Three boys are having the time of their lives in the Palm Springs sunshine, treating spring training like summer camp. They carry equipment, bats nearly as tall as they are. They run sprints alongside California Angels players. Jimmie Reese, old as a grandfather but still a working coach, grabs a fungo bat, and the boys spend a blissful hour shagging flies, pretending they're major leaguers too. There's Timmy De Cinces, the third baseman's son. Aaron Boone, the son of the catcher. And David Newhan--shorter and scrawnier than the others--whose father, Ross, is the Angels beat writer for the Los Angeles Times.
It is 1983. A sportswriter's nine-year-old can still pull on a pair of spikes and take infield with the players' kids, and nobody will think to complain. In some ways a beat writer is an auxiliary member of the team he covers, bound to it by the desultory rhythms of the season. Players can be considered friends. When David's parents married in 1968--in January, so no games would be missed--half the ball club Ross was covering attended. "I have been officiating at this temple for many years," the rabbi intoned, "and this is the first time I've felt truly surrounded by Angels."
To be sure, Ross was on better terms with players than were most reporters in the '80s. He had a listener's ear and an ability to craft strongly flavored stories that even the touchiest ballplayers considered fair. (He would be inducted into the writers' wing of baseball's Hall of Fame in 2000.) "Ross was somebody I trusted," Doug De Cinces, the former Angel, says. "I'd give him my home phone number and say, 'If you need something verified, call me.'"
But the relationship between the beat writers and the teams was changing. The proliferation of media outlets was driving up the number of writers and broadcasters covering a team and increasing the competition among them to break stories. Editors raised the standards for journalistic integrity. "There was a trust between players and writers that was evaporating," Ross says. By the time David was a teen, poking around the clubhouse with the players' kids seemed unthinkable.
July 3, 2005
Back home, the scrawny baseball writer's son played Little League and spent his bar mitzvah money on a Pete Rose rookie card. He developed into a solid young player with an uncanny confidence in his ability. "I know I can hit," David would say. Never the star of his team, he persevered through high school, junior college and Division I ball. He was headed, he'd tell anyone who asked, for the major leagues.
ON A WARM afternoon at Fort Lauderdale Stadium in March, Ross Newhan sat behind home plate, among scouts and players' wives and club executives, watching his son play leftfield for the Baltimore Orioles. After nearly a decade of bouncing around the minors--from Modesto to Scranton to Oklahoma City, with five other stops--and getting a few looks in the majors, David, at 30, had caught on with Baltimore in June last season and hit .400 for much of the summer. He finished at .311 with 116 hits in 373 at bats, after going 14 for 86 in his four previous big league stints.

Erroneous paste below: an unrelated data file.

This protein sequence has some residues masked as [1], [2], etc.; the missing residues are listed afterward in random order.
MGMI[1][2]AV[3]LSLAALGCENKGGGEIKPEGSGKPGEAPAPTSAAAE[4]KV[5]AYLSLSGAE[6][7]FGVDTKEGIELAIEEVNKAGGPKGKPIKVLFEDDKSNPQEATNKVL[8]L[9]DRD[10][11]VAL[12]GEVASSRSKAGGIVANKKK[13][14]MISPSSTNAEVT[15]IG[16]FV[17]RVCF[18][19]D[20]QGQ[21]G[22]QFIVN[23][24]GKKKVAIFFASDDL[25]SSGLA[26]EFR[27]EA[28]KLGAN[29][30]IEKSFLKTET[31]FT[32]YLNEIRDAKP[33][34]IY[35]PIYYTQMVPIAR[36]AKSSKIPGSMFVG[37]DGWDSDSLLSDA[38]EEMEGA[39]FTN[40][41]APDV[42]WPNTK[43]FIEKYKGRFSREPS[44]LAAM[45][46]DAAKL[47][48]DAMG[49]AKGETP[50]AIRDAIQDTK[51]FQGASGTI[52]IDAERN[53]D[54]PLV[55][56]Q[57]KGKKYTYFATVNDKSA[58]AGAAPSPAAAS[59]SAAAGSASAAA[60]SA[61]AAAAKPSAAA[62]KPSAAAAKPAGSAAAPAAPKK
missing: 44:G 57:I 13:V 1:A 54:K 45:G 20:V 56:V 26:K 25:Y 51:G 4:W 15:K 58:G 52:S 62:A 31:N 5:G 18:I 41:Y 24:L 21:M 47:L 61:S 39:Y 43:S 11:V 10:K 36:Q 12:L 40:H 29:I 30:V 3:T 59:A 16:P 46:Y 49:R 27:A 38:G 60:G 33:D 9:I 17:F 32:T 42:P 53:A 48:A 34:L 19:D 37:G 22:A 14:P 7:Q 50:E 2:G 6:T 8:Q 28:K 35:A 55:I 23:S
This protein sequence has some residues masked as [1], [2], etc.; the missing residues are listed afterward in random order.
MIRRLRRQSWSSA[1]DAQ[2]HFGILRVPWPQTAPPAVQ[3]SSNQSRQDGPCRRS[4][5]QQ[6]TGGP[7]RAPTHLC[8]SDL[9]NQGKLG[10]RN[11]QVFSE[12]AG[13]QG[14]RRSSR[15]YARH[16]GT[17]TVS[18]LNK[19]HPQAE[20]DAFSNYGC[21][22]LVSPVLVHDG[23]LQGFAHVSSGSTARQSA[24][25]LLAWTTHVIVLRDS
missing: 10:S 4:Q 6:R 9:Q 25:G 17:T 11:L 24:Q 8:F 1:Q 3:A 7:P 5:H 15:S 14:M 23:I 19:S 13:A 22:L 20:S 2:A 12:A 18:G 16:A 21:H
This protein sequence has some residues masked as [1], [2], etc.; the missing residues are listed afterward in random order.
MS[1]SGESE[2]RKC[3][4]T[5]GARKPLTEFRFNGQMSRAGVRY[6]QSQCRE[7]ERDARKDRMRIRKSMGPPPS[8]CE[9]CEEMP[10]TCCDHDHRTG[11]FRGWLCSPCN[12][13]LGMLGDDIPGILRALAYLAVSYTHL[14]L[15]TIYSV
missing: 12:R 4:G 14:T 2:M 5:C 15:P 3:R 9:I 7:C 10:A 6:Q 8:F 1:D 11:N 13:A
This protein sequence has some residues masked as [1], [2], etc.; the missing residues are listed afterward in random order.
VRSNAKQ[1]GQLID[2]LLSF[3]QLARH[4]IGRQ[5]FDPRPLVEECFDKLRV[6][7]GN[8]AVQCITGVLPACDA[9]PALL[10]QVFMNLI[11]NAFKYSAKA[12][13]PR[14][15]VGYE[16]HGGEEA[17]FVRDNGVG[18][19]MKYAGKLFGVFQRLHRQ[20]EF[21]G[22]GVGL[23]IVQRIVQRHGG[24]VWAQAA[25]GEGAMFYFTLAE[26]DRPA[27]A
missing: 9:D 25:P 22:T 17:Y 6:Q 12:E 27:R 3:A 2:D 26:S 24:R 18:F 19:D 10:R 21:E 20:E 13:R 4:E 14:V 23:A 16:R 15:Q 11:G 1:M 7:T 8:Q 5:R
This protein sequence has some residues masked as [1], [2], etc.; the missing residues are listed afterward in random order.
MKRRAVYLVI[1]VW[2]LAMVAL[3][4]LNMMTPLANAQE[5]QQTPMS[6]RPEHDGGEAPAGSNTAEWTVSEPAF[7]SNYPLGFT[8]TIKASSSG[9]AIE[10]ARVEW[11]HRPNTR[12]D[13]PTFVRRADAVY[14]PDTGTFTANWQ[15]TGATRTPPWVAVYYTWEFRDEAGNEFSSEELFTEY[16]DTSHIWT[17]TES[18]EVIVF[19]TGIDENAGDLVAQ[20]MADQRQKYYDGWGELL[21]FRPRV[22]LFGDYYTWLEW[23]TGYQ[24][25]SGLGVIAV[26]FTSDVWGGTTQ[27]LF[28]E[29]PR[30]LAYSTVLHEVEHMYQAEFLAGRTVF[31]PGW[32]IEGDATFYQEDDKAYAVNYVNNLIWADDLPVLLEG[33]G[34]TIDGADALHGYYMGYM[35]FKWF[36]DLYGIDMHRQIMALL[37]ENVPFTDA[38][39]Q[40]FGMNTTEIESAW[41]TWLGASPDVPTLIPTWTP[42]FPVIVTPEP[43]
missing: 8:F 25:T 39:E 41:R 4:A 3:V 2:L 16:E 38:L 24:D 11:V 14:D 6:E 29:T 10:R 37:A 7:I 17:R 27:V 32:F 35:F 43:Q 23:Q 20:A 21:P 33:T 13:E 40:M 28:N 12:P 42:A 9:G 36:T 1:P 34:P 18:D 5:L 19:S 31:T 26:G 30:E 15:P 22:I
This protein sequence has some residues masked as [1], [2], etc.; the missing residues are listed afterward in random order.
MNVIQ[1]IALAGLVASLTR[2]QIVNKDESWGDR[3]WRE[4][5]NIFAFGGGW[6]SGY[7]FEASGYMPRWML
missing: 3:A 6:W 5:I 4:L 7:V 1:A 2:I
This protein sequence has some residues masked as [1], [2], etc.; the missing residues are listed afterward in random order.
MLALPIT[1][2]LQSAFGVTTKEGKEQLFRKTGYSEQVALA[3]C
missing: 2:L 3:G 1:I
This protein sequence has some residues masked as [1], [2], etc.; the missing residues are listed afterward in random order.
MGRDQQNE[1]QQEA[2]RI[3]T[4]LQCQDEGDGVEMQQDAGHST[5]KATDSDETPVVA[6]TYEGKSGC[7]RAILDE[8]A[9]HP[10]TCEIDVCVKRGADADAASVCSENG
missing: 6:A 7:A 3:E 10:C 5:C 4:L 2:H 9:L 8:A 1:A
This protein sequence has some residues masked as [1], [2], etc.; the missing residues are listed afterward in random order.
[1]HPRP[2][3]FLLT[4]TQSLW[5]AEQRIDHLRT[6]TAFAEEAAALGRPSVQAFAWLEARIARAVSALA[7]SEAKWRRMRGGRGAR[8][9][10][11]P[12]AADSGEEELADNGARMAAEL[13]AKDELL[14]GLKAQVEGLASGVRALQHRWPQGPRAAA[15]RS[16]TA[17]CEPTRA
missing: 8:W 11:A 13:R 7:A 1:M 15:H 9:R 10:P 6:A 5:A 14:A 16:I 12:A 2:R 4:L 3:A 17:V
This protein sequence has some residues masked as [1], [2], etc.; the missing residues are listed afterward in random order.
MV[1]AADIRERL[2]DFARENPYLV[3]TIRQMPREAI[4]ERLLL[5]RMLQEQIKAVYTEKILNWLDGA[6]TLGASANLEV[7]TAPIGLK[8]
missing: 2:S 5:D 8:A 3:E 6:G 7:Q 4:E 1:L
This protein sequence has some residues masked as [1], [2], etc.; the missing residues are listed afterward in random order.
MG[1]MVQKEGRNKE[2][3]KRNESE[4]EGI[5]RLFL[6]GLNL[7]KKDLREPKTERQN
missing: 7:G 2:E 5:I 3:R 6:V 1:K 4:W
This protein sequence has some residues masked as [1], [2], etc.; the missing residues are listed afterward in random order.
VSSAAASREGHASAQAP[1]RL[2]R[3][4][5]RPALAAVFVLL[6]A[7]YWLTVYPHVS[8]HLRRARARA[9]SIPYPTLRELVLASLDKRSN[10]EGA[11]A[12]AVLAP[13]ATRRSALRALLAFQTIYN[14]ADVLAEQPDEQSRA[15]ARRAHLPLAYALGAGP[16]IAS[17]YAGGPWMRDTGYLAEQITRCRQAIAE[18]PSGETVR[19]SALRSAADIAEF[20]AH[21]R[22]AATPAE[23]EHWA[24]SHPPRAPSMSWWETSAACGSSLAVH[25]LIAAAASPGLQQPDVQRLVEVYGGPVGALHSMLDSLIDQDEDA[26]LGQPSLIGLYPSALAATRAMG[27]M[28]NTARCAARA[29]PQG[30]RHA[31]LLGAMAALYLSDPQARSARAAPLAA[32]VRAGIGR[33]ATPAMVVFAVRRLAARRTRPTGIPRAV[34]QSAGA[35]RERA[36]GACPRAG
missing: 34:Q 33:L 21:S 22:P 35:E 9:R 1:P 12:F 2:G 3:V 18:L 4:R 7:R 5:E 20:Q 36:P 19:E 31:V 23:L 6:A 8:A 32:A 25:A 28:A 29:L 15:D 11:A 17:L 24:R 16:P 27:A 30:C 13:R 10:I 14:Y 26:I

Someone sitting behind Ross asked him how many other Hall of Famers had had the opportunity to watch their sons play baseball at the highest level. Having a keen appreciation for baseball history, Ross was intrigued. He nodded when George Sisler's name was raised, all but blushed when he forgot Tony Perez. "Connie Mack?" he offered. (Mack briefly managed his son Earle.)
Yet being Ross, the idea that his accomplishments were the basis for the conversation disturbed him. He spent his career viewing life from the reporter's side of a notebook for a reason. "He avoids the spotlight," says Rick Monday, the former Dodgers outfielder and now a broadcaster for the team. "I can't think of anyone who would less want a story written about him. His ego could fit into a shaving kit."
When David started playing professionally (he was a 17th-round draft pick of the Oakland A's in 1995) Ross went out of his way to avoid any appearance of a conflict. He even volunteered to step aside as the Times's national baseball writer, an assignment he'd been given in 1986. Could I write hard stories about the union, about umpires, about club officials? he wondered. He worried about how his career would affect David's. It might have been different for a player of overwhelming talent, a top draft pick, but David was a marginal prospect, someone who might easily be considered not worth the trouble if the wrong eyebrow was raised. Ross muttered, "Allen Iverson," when David came home with his first tattoo, but at some level Ross welcomed it. It meant David was becoming one of them.
Ross had seen generations of strapping young men betrayed by a hitch in their swing and handed tickets home. He understood the mathematics of a farm system full of prospects fighting for a few major league spots. Yet his aspirations for his son were little different from those of most American fathers. Even after the relationship between players and writers had turned contentious, Ross still considered ballplaying a noble profession, a single stroked behind a breaking runner every bit as elegant a piece of work as a writer's precisely rendered thought. He wanted David to get a college degree but shared the fantasy of seeing him in a big league uniform.
Beyond that, baseball was a means for him to get to know his son. The surprises and subtleties of the game bridged the generations. "I've lived my whole life inside a typewriter or a computer," Ross says. "Who I am is expressed through the newspaper, and I haven't communicated as well with David as I'd have liked to. But to a large extent I was able to communicate with him through baseball."
Privately, Ross had feared that each level of competition might be his son's last. Through high school David stood 5'6" and 150 pounds; nursing a sore knee, he hit a paltry .260 as a junior. "Probably six of our teammates were better college prospects," says Texas Rangers minor leaguer Keith McDonald, who played with David at Esperanza High in Anaheim and later in college.
But David never felt overmatched. "I saw guys I'd played with go on to Division I, and I thought, I can play Division I," he says. "Guys I played with in college went on to play pro, and I thought, I can play with them." Even the majors didn't seem so distant. From childhood, he perceived major leaguers as real people, not superheroes. "Kids who hang around the game don't have the psychological obstacles to overcome to make it to the big league level," says Orioles general manager Jim Beattie. "They aren't intimidated by the idea."